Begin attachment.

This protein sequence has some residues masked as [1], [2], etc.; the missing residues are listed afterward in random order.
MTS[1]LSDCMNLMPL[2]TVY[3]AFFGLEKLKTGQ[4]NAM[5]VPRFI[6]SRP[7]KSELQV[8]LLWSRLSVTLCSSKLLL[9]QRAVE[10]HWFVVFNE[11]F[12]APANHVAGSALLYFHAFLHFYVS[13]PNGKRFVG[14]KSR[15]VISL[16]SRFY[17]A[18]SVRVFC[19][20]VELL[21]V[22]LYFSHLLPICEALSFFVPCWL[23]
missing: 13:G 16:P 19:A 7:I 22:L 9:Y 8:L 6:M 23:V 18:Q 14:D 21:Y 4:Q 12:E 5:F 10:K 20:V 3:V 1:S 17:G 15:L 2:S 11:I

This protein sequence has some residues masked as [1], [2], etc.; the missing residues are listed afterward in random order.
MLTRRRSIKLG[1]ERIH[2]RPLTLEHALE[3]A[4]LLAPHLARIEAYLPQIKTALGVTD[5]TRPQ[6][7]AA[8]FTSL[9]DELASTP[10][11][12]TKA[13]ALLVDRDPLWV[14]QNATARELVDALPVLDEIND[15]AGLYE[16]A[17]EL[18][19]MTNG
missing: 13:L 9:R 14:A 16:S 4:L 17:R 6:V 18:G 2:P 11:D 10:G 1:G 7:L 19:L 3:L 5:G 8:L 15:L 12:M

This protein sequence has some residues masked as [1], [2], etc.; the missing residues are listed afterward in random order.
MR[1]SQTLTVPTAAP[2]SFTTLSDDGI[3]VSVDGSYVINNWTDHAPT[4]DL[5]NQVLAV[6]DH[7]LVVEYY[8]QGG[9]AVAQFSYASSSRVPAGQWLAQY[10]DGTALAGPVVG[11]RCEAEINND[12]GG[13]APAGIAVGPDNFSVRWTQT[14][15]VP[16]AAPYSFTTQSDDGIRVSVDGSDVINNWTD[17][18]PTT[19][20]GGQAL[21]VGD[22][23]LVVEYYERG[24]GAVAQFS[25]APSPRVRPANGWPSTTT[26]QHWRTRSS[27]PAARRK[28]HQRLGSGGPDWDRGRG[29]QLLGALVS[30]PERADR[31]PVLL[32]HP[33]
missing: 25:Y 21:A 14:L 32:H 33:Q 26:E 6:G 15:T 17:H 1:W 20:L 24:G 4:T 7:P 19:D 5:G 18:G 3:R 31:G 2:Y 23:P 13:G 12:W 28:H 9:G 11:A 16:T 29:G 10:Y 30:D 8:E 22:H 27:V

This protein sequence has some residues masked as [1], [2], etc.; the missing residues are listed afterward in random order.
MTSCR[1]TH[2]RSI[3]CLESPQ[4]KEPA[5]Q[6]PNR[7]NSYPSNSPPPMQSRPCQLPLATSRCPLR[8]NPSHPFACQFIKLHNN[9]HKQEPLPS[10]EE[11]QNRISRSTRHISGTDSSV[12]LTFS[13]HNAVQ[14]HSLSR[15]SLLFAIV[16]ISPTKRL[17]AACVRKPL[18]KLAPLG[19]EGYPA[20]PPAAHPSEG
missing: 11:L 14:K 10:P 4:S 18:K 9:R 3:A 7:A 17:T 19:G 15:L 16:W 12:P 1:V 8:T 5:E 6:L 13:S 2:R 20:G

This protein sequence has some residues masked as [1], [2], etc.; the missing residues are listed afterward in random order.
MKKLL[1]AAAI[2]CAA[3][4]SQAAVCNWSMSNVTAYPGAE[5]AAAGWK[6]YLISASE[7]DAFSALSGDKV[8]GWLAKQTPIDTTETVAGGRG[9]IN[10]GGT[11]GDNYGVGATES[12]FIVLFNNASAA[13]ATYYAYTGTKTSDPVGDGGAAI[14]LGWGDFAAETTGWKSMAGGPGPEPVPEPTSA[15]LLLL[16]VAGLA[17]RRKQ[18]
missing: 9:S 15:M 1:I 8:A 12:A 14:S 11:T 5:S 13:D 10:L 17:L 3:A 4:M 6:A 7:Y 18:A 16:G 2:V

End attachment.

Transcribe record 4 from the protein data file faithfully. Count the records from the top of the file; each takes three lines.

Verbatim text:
This protein sequence has some residues masked as [1], [2], etc.; the missing residues are listed afterward in random order.
MTSCR[1]TH[2]RSI[3]CLESPQ[4]KEPA[5]Q[6]PNR[7]NSYPSNSPPPMQSRPCQLPLATSRCPLR[8]NPSHPFACQFIKLHNN[9]HKQEPLPS[10]EE[11]QNRISRSTRHISGTDSSV[12]LTFS[13]HNAVQ[14]HSLSR[15]SLLFAIV[16]ISPTKRL[17]AACVRKPL[18]KLAPLG[19]EGYPA[20]PPAAHPSEG
missing: 11:L 14:K 10:P 4:S 18:K 9:R 3:A 7:A 17:T 19:G 15:L 16:W 12:P 1:V 8:T 5:E 6:L 13:S 2:R 20:G